Monalisa Potret Mystery

Based on the mid-sixteenth century biography of Leonardo da Vinci by Giorgio Vasari, many historians believe the painting is a portrait of Madam Lisa Giocondo, wife of a wealthy Florentine. It is from Vasari that the painting received the name Mona Lisa, also known as La Gioconda in Italian or La Joconde in French. But Vasari published his book thirty-one years after Leonardo's death, and he was known to fill in fact with fragments of fantasy.


Before Vasari, the painting had been referred to as "a certain Florentine lady" and later, in the collection at Fontainebleau, as "a courtesan in a gauze veil." There are many other theories about who the sitter might have been, based on bits of scattered evidence. But the panel is unsigned and undated, and although most portraits of the time included something to indicate the sitter's family name or social status, no such emblem can be found in the Mona Lisa. Nor is there any record of a commission for the portrait among Leonardo's papers.

It is known that Leonardo worked and reworked the painting for over four years, carrying it with him during his travels and parting with it only at his death. If in fact it was commissioned, why was it not delivered to the patron who had commissioned it?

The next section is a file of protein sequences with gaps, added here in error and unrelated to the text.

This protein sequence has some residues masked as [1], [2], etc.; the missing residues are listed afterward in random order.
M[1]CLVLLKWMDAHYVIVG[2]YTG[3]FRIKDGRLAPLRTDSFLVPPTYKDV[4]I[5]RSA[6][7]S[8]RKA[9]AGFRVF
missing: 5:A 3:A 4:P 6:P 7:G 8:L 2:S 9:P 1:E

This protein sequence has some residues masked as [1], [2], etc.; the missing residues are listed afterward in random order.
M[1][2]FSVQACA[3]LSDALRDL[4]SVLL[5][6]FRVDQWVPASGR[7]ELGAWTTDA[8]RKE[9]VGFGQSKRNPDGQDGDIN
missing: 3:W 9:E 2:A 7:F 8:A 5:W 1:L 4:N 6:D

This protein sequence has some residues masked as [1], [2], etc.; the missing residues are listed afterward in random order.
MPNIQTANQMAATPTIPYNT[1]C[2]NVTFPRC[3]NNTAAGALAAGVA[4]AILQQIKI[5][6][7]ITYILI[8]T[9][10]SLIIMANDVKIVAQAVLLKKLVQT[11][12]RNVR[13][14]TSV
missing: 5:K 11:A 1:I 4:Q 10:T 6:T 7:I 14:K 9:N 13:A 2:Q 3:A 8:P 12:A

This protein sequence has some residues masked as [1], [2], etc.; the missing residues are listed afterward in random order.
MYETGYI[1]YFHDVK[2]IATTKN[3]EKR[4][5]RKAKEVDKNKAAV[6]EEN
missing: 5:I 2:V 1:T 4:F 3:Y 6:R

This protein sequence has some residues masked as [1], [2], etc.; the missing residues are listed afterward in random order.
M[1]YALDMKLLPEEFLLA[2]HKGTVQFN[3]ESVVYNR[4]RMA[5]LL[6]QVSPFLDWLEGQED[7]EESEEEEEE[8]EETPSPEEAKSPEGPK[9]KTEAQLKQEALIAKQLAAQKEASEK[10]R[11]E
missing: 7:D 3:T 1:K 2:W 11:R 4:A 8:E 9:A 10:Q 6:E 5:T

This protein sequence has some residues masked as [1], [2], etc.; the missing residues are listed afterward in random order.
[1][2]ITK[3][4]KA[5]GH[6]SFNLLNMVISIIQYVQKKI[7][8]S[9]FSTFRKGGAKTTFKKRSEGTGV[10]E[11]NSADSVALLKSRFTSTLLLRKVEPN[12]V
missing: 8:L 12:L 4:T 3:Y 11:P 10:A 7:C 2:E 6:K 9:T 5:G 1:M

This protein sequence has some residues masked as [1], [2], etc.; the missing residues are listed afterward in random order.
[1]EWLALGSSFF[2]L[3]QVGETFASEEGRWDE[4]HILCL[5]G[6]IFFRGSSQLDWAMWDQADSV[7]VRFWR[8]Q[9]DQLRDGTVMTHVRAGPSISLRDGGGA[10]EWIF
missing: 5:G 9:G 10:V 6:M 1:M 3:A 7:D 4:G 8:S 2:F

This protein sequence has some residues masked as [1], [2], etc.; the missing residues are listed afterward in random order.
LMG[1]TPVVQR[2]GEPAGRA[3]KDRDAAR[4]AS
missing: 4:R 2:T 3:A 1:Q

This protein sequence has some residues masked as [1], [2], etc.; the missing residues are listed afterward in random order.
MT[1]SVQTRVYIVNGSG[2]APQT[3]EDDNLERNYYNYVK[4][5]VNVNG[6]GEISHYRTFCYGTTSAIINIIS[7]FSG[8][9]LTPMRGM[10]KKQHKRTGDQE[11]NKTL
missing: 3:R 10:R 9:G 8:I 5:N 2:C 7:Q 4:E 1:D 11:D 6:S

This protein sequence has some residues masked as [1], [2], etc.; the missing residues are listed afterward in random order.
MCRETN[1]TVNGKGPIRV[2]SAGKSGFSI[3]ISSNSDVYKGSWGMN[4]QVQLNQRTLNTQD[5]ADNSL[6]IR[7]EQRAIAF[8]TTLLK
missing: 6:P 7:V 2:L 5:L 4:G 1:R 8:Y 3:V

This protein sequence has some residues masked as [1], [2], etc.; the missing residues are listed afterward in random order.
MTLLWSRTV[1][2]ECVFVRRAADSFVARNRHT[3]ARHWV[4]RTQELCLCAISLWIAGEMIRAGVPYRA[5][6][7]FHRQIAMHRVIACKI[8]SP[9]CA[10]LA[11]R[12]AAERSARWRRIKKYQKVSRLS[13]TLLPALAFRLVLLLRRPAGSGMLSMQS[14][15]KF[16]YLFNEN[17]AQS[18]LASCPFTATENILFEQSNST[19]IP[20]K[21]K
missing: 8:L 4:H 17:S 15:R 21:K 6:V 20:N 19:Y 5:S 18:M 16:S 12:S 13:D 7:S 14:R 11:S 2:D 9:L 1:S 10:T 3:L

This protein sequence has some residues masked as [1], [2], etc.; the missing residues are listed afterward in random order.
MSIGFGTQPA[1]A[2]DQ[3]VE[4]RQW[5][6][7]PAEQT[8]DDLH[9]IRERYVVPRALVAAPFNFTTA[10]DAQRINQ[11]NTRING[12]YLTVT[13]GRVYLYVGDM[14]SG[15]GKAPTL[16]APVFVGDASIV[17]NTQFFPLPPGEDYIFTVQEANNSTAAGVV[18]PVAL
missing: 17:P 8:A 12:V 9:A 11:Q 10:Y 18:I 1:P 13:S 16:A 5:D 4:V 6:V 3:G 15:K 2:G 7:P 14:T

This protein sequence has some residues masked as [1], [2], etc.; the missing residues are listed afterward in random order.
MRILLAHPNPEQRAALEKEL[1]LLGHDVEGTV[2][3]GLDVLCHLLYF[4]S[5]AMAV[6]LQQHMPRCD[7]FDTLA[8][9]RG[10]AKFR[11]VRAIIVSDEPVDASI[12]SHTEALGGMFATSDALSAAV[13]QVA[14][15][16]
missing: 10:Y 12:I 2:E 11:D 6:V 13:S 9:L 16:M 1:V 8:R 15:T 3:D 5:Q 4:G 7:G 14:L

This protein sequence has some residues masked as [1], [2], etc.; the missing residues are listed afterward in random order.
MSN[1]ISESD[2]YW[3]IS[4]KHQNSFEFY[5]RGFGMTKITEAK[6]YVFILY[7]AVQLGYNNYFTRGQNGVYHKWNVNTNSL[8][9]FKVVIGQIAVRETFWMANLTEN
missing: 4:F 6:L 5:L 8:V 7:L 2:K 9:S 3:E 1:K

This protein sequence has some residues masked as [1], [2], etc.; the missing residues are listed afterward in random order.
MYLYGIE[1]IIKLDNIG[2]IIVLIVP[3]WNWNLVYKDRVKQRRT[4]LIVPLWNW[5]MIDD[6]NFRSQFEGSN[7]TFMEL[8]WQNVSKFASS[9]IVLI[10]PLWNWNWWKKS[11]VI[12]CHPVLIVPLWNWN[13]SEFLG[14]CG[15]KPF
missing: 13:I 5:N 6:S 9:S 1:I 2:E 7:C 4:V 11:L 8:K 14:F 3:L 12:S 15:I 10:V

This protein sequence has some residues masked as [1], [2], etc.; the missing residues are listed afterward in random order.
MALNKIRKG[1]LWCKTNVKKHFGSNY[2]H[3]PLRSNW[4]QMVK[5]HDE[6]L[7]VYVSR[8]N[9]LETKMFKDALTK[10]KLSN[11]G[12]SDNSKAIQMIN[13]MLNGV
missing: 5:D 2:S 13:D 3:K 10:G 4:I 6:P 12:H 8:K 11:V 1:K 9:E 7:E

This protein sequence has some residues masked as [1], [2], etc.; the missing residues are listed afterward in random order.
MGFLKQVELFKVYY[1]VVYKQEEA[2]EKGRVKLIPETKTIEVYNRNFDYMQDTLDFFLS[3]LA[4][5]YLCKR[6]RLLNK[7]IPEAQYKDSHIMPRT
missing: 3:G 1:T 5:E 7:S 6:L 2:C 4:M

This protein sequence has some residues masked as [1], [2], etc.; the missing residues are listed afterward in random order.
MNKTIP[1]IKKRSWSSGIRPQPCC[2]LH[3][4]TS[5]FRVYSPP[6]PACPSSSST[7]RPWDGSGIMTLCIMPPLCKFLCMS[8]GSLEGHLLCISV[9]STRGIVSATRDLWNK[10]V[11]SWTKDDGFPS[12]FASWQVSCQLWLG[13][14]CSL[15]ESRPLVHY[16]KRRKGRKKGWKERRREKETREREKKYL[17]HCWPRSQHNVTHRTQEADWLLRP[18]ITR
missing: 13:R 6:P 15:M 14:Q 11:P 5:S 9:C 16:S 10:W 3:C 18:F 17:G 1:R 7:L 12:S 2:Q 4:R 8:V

No theory satisfactorily answers these questions. Every kind of possibility, including the most far-fetched, has been envisaged concerning the model's identity. Some speculate that the Mona Lisa may be a portrait of Isabelle of Este, who reigned at Mantua during Leonardo da Vinci's stay there (we know a drawing by him showing her); a mistress of Giuliano di Medici's or of Leonardo himself. Others speculate that the Mona Lisa is not a portrait of one woman, but an artful composite of many, Leonardo's idealization of all womanhood. Others suggest it may have been one of Da Vinci's young male models in drag. Some even believe that the Mona Lisa is not a portrait at all, but instead what is known as a "finzione," an invention of Leonardo's extraordinary imagination or possibly a self-portrait. 

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